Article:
Neatly contradicting my own words from the top of this very post, we made some important changes to the HQ mechanics. Previously, HQ areas were not allowed to overlap, and we had a map view that showed all HQ areas together. This looked pretty good – similar to a military situation map, and I still think it’s not a bad idea in simulation terms.

Unfortunately, it turned out it was impossible to find an HQ movement mechanic that does not play hell with that neat picture. The scenario setups were great, but the playthrough that followed not so much. Our solution was to remove the no-overlap rule, while at the same time shrinking HQ range. In practice, this removes most of the “unrealistic” overlap and is an OK, though not perfect, solution.

While we were at it, we solved another issue that kept popping up: it was not easy for us to see which units belong to which HQ. To this end, we are now showing subordinated units and the HQ range when it’s selected (screen below). Out-of-range units are shown in red, and actually now as I’m writing this, that red icon looks a bit more screaming than it should be.

Units being out of HQ range are nowhere near as bad as being out of supply. Yes, they can’t get reinforcements, and their HQ can’t help them with e.g. entrenchment, but mostly they can fight alright. Overall, I feel this new system works and feels better than any sort of tedious OOB-accounting we might have put in its place.

Odds and Ends
I haven’t forgotten the people who hate squinting at tiny fonts, and so the UI scaling shakedown continues. Parts of the UI where this works look glorious when zoomed-in, the ones that don’t (yet) keep shrieking at me menacingly. The work continues!

We’ve added core localization support, with an eye to supporting not only our own content, but also community scenarios and mods. A few tests were run to confirm that, at least, cyrillic and chinese scripts work and don’t break anything major.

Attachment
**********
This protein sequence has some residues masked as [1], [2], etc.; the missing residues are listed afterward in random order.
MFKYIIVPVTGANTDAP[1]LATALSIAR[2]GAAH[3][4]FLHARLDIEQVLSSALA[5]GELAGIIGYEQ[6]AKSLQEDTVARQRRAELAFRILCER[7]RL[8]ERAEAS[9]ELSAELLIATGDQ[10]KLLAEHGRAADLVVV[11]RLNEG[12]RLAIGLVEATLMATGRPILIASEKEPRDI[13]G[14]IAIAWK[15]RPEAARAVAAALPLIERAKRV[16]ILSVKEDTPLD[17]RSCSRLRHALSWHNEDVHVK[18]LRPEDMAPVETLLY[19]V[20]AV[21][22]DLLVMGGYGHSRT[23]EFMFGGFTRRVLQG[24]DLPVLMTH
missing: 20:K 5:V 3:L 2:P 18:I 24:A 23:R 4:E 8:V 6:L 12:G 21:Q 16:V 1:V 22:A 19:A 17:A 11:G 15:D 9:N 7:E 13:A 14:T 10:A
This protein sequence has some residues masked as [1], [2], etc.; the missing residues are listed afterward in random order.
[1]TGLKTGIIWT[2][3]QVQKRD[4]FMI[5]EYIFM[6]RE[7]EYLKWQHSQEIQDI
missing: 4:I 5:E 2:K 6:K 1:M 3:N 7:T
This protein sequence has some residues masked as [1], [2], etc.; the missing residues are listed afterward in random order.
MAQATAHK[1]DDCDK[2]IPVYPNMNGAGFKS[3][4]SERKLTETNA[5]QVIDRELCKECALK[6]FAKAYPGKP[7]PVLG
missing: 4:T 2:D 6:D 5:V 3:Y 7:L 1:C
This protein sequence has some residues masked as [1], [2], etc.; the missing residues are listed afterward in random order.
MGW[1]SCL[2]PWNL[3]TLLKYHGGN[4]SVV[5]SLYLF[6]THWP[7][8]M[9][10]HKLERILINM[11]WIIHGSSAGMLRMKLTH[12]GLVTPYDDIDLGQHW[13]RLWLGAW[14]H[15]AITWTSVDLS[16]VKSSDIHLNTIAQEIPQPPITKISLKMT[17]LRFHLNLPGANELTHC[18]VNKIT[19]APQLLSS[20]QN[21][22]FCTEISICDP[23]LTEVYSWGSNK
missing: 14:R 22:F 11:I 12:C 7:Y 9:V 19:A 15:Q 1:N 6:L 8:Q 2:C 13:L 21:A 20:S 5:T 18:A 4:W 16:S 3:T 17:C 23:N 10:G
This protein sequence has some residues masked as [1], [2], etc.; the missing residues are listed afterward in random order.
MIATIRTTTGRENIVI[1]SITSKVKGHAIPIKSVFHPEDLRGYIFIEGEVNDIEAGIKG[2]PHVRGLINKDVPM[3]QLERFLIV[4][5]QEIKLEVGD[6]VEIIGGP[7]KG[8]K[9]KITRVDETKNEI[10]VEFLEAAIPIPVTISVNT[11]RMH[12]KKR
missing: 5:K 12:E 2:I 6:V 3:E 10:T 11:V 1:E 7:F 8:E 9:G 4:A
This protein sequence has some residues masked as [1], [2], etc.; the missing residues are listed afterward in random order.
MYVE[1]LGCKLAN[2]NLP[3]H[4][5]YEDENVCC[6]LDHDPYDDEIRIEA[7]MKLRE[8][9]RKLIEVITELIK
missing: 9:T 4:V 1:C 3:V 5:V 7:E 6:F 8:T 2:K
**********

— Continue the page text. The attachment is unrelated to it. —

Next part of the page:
We’ve added and/or tweaked many of the in-game icons in our perpetual quest for readability: in the main screenshot you can see the new objective markers (red), and an improved version of the road-blocking stragglers icon. Every little thing makes a difference.

The team is quietly winding things down for the year. There’s a good feeling all around, especially when we consider the progress we’ve made – as can be seen simply by comparison our December ’17 dev diary.

We wish you all a Merry Christmas, and to ourselves, a release date in the coming year 😄

Best, Tomislav 🙏

10 comments Read more

Reviews

“Wargames this fresh and friendly tend to inspire deep loyalty.”
86/100 – PC Gamer

“A traditional hex-based wargame of unusual elegance, one that is perfect for genre newcomers but equally satisfying to veterans."
9/10 – PC Power Play

“Accessible yet deep, attractive and with an AI which teaches you the core of the game by beating you around the head.”
Rock Paper Shotgun

About This Game

Unity of Command is an innovative and refreshing operational-level wargame that covers the entire 1942/43 Stalingrad Campaign on the Eastern Front. Playable from both the Axis and Soviet perspective, it strives to recreate the strategy, the forces involved and the general tension of that crucial period in World War II.

Experience the highly fluid, enormously large battles of maneuver in a turn-based strategy setting. Take command in this mobile, back-and-forth sort of war where logistics and poor weather are often the decider, and defeat and victory are sometimes just a mile, or a day, apart.

System Requirements

Windows
Mac OS X
SteamOS + Linux
    Minimum:
    • OS:Windows XP
    • Processor:1.6 GHz
    • Memory:1 GB RAM
    • Hard Drive:150 MB HD space
    Recommended:
    • Processor:2.0 GHz
    • Memory:2 GB RAM
    Minimum:
    • OS:10.6
    • Processor:1.6 GHz
    • Memory:1 GB RAM
    • Hard Drive:150 MB HD space
    Recommended:
    • Processor:2.0 GHz
    • Memory:2 GB RAM
    • Processor:1.6 GHz
    • Memory:1 GB RAM
    • Hard Drive:150 MB HD space